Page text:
Turning North Sea Projects into Power in Offshore Wind

Turning North Sea Projects into Power in Offshore Wind
Illustration: Hywind Tampen. Credit: Equinor

Equinor is close to first power from the world’s first floating wind farm to power offshore oil and gas platforms, Hywind Tampen, and preparing for the start-up of the world’s largest wind farm, Dogger Bank. Both wind farms are in the North Sea where Equinor has more than ten years’ experience from operating offshore wind farms.

At a press conference at the ONS conference in Stavanger 30 August, Equinor gave a status of Equinor’s offshore wind portfolio focusing on the North Sea.

“The North Sea will continue to play a key role for Europe’s energy transition and security towards 2050. The region is expanding from oil and gas production into a broad energy province utilizing world-class offshore wind resources. The North Sea is uniquely positioned to help meet European objectives of reliable, affordable and sustainable energy supplies. Renewable mega-projects like Dogger Bank and Hywind Tampen are nearing start-up, enabling Equinor to boost renewable energy to the European market. New projects such as Trollvind and Utsira Nord have the potential to deepen Norway’s lead in making floating offshore wind competitive and affordable,” says Pål Eitrheim, executive vice president for Renewables at Equinor.

Equinor’s offshore wind portfolio is progressing with several projects currently under construction that will be put into production the coming years. With this high activity level, there is no shortage of supply chain development, particularly as Equinor’s focus is on creating local economic value and jobs for host communities. At Hywind Tampen, Norwegian suppliers have secured about 60 percent of the contract value.

Once Hywind Tampen is completed, it will both be the first floating wind farm to supply electricity to oil and gas platforms, and also the world's largest floating wind farm. An important milestone was reached when the first subsea cables were laid and connection made to Gullfaks A recently. The seven first Hywind Tampen turbines will come on stream this year according to plan and the final four will be installed next spring.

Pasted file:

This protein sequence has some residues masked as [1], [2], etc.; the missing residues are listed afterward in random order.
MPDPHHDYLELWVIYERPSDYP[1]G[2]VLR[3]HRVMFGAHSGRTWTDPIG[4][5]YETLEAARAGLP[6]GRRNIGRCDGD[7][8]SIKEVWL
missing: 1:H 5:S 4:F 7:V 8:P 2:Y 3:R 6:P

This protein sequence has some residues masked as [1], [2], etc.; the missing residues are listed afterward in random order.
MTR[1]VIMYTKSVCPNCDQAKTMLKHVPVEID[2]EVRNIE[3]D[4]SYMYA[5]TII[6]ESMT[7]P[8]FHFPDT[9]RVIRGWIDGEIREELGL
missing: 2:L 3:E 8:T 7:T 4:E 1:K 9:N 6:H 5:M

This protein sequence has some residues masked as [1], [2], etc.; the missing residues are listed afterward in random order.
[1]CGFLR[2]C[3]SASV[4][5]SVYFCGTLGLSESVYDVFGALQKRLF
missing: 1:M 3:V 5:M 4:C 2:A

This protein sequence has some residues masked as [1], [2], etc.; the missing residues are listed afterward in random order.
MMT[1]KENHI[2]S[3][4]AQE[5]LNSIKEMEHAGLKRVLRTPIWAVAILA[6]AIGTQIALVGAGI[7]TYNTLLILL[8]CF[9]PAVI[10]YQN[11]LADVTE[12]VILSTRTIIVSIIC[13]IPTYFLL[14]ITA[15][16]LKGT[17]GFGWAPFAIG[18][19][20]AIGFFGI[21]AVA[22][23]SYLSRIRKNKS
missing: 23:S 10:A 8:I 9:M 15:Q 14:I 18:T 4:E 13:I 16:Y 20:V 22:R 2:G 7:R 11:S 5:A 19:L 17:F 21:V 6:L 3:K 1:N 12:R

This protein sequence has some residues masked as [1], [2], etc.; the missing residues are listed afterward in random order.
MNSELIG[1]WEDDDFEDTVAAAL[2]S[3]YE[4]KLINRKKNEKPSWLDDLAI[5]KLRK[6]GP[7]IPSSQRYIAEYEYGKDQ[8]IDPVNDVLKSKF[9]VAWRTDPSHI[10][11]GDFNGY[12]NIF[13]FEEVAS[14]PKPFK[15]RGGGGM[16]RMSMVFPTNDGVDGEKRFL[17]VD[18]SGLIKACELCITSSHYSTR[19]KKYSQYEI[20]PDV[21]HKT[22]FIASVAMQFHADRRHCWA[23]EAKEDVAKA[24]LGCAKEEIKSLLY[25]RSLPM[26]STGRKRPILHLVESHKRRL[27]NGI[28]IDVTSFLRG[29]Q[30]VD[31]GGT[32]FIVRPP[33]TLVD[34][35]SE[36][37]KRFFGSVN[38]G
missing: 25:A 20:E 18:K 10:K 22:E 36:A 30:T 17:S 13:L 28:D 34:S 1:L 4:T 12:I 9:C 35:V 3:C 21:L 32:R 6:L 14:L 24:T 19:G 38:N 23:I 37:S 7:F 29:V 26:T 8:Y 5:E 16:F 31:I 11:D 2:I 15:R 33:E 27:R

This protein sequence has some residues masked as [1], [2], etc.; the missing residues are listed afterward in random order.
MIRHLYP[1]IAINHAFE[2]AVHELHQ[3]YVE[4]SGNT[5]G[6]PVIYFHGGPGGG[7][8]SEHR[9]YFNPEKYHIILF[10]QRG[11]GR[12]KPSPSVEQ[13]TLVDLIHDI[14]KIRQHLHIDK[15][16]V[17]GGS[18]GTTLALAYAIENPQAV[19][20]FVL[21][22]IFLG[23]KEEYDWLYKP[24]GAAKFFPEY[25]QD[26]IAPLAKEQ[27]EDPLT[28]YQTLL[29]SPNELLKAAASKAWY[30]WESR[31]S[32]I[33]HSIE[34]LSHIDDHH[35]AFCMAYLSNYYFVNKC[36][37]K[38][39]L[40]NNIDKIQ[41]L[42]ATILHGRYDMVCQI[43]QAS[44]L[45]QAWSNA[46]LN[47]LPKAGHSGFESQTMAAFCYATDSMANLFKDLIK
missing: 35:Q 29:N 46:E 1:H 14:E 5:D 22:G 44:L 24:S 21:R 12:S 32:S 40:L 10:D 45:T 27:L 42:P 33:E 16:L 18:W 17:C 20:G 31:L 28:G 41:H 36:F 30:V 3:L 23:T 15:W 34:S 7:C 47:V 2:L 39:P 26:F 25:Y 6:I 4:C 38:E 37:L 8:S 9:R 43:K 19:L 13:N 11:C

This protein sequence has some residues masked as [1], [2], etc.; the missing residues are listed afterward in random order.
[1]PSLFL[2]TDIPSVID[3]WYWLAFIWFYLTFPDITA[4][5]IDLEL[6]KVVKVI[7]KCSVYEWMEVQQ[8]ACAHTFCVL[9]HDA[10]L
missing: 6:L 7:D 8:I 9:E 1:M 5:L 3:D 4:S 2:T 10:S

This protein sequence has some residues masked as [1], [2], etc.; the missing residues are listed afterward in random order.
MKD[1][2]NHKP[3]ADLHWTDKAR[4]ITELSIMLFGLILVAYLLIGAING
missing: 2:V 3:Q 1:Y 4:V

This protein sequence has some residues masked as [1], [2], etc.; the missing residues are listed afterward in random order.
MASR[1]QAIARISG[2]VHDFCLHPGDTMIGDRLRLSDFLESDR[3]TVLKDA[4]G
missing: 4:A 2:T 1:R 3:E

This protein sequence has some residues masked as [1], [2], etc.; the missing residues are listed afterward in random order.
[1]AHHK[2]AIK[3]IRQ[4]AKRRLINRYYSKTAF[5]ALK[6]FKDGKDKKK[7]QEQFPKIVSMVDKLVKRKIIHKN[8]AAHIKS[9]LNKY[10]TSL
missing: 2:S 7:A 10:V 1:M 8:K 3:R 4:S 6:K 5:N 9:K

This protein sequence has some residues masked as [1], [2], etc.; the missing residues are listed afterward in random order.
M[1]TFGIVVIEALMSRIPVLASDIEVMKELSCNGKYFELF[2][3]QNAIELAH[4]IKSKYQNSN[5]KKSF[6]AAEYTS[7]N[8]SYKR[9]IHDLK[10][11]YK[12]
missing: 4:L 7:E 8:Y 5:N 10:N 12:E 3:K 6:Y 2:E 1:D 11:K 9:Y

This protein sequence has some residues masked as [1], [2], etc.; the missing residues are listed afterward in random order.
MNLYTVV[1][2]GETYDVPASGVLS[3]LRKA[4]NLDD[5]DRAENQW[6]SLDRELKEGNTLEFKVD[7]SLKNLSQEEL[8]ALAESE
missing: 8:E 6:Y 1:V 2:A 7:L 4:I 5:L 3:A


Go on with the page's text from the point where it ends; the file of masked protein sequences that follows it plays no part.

The Dogger Bank project is moving forward and reached an important milestone when the first foundations were installed in July 2022. First power is expected in the second half of 2023, with commercial operations beginning in 2024 for Dogger Bank A, 2025 for Dogger Bank B and 2026 for Dogger Bank C respectively.

“The North Sea is a cornerstone for Equinor’s offshore wind business and will be a key hub for power generation for Europe for many years to come. With Dogger Bank and Hywind Tampen we are building on more than 15 years of wind farm experience and 50 years of experience operating in the harsh environments of the North Sea. Our first floating offshore wind farm, Hywind Scotland, has for several years reached the highest average capacity factor for any wind farm in the UK, and with floating wind anticipated to play a key role in the offshore wind industry of the future, Equinor is uniquely placed with our learnings,” says Trine Borum Bojsen, senior vice president for North Sea Renewables at Equinor.

Equinor and partners recently launched Trollvind, a 1 GW floating offshore wind farm outside Bergen with a potential start-up of operations in 2027.

Power from Trollvind can make a solid contribution towards electrification of oil and gas installations, deliver extra power to the Bergen-region and accelerate offshore wind development in Norway.

Increasing the size of wind farms is key to industrialize floating offshore wind and reduce costs.

By transferring offshore wind power to shore, as the Trollvind concept, this will enable the possibility to build a larger wind farm than one directly connected to oil and gas installations offshore.

Bringing the power to shore also promotes more efficient power utilization through better interaction with regulated hydropower and onshore industry. Increased access to power in this area also means improved security of supply for the oil and gas installations. Trollvind is located in a geographical area that is well known by the industry and the concept is now being further matured aiming at an investment decision during 2023.

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